Upcoming next week is a trip out to Connecticut (again), but for a more festive occasion: a wedding.  Two of our wedding guests are tying the knot this month, and they kindly invited us in return to their wedding.  It'll be lovely to see them again.  They're good people, but the distance (over 700 miles, 12+ hours by car) is kind of ruinous for most visits.  While we're out there, Chris has endeavored to visit family and friends.  The initial idea was for a mini-vacation, but the resulting schedule is so full of people, I can't realistically call it a vacation any more.  It will, however, be good to see people.  And unlike the last trip down to CT, I should be able to isolate myself a bit more during and after the day. So it'll probably be all right. 

Monday, October 9, 2017

Reading the Research: Visualizing Biological Sex

Welcome back to Reading the Research, where I trawl the Internet to find noteworthy research on autism and related subjects, then discuss it in brief with bits from my own life, research, and observations.

Today's article is about biological (individual) sex, and how it can be best visualized.  Because this subject touches all lives, and stuff like this can really complicate dealing with autism, especially as you appear more "normal" to strangers, I think this merits some publicity.

While common knowledge is that you are either male (genetically XY) or female (genetically XX), this is actually inaccurate.  I can't count how many stupid jokes I've heard on the subject when people don't understand trans people, or the third biological category, called intersex.  Turns out that third category has an astonishing amount of variety, some of which generally goes undetected because it's so subtle.  You yourself might have hormonal differences or slight genetic differences, entirely undetected because you've never questioned the category your physical parts put you in.

I found this article and its accompanying chart, published in Scientific American, fascinating.  I knew intersex was a category, but like most laypeople, I made the assumption that if the parts were all one thing, you must be that thing.  This, despite knowing full well that genetics are often subtle things, and that hormone imbalances don't necessarily have a lot of outward signs.  After all, my own hormones are clearly somewhat imbalanced, given my period schedule and this one, stupid hair that grows on the underside of my chin.  And all my parts seem to be "female."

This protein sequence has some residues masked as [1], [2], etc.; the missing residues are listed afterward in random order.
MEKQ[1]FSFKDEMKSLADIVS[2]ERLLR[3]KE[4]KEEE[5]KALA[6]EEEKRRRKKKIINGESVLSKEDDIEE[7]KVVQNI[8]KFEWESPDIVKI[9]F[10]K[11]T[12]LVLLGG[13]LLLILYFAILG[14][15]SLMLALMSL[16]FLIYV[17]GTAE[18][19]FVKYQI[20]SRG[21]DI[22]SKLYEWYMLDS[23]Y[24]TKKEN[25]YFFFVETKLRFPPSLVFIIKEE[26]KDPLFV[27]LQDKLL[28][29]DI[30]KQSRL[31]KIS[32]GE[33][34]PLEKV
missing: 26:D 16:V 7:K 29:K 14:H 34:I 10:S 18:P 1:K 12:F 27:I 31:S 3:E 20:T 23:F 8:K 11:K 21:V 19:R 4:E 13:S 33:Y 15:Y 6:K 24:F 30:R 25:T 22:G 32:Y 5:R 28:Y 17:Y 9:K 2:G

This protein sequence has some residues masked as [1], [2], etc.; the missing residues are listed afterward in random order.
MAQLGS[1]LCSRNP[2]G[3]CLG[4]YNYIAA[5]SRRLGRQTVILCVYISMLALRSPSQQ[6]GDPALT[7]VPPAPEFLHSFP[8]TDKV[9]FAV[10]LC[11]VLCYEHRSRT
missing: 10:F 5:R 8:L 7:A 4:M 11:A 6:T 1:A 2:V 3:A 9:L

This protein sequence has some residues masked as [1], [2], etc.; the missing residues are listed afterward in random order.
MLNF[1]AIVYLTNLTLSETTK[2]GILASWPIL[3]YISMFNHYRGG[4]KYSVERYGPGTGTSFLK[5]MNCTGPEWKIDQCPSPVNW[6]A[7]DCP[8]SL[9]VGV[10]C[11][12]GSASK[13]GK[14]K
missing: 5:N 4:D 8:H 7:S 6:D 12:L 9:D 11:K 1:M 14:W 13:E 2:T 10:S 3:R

But I'd guess, looking at this chart, that I probably qualify as slightly intersex, given those hormones and that stupid chin hair that wants to be a beard hair.  Without getting my genes tested for the specific abnormalities, and my hormone levels tested, I can't be sure, of course.  But if I found out today that I was technically intersex because of those characteristics, it wouldn't upset me. 

I'm already autistic and identify as transgender (gender neutral, i.e. please keep your gender assumptions away from me), which pretty much kicks me out of the "normal" category forever.  Adding intersex to the list wouldn't really affect my quality of life much, beyond making me automatically more sympathetic to any intersex person I find out I've come across.  (I say "find out" because it is not appropriate to ask about someone's sex parts, regardless of how they look or present themselves.)